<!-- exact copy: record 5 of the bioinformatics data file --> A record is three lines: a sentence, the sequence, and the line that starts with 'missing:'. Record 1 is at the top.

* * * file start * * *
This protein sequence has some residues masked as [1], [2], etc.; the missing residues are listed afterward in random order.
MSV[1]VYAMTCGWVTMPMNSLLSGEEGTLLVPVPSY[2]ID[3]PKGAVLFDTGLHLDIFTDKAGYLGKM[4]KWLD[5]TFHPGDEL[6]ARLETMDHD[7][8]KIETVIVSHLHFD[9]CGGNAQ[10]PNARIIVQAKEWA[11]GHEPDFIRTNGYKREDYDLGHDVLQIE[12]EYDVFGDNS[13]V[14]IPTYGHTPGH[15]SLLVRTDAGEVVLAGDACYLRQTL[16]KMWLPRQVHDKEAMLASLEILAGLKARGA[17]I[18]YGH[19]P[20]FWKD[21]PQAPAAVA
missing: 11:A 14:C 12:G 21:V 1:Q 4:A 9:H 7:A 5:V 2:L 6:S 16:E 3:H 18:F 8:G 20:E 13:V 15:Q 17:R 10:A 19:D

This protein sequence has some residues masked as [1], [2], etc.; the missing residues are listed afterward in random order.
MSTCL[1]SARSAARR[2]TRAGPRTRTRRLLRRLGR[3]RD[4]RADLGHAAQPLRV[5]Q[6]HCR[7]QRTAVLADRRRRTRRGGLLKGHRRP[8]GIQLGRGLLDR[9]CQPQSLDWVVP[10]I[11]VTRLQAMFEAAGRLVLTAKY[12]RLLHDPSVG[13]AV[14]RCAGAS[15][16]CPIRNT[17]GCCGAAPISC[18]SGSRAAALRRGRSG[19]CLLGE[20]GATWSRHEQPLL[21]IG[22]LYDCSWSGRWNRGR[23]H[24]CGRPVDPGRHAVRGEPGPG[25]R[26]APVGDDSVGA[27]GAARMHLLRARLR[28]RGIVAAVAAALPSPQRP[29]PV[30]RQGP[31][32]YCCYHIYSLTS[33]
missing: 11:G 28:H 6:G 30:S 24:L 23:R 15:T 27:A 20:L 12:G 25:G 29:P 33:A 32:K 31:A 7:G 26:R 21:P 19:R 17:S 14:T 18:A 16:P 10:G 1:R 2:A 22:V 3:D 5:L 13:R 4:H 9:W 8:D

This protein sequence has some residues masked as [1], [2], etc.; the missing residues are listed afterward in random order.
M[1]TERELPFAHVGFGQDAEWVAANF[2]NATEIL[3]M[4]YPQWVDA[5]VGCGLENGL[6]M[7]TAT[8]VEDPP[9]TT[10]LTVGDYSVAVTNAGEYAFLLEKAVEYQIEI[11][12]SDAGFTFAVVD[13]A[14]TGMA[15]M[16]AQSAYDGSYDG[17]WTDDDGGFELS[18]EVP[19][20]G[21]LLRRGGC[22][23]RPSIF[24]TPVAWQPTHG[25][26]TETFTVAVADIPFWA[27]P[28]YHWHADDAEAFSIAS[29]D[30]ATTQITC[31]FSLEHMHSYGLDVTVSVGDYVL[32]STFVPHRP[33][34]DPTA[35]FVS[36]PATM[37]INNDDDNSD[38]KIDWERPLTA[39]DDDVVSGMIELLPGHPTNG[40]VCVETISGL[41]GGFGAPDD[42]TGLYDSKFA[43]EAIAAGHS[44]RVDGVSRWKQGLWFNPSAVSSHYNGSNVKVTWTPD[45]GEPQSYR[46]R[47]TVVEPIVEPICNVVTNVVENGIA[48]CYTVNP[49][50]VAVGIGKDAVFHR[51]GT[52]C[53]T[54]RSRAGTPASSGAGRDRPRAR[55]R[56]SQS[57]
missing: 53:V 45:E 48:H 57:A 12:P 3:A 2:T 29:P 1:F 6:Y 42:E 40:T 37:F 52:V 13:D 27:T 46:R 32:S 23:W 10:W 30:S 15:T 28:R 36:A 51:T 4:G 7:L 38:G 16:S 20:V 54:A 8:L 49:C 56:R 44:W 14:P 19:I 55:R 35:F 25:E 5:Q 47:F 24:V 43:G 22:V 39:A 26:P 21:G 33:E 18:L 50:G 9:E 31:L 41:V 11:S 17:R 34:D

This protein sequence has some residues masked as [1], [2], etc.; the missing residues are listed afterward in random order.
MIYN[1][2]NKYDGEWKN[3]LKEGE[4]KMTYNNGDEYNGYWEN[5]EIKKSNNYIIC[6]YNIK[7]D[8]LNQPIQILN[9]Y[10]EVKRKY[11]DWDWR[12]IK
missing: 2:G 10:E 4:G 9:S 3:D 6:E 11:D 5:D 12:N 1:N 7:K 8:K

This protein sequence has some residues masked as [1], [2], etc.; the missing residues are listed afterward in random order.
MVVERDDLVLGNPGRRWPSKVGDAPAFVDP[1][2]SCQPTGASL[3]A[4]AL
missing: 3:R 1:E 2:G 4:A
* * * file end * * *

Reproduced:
This protein sequence has some residues masked as [1], [2], etc.; the missing residues are listed afterward in random order.
MVVERDDLVLGNPGRRWPSKVGDAPAFVDP[1][2]SCQPTGASL[3]A[4]AL
missing: 3:R 1:E 2:G 4:A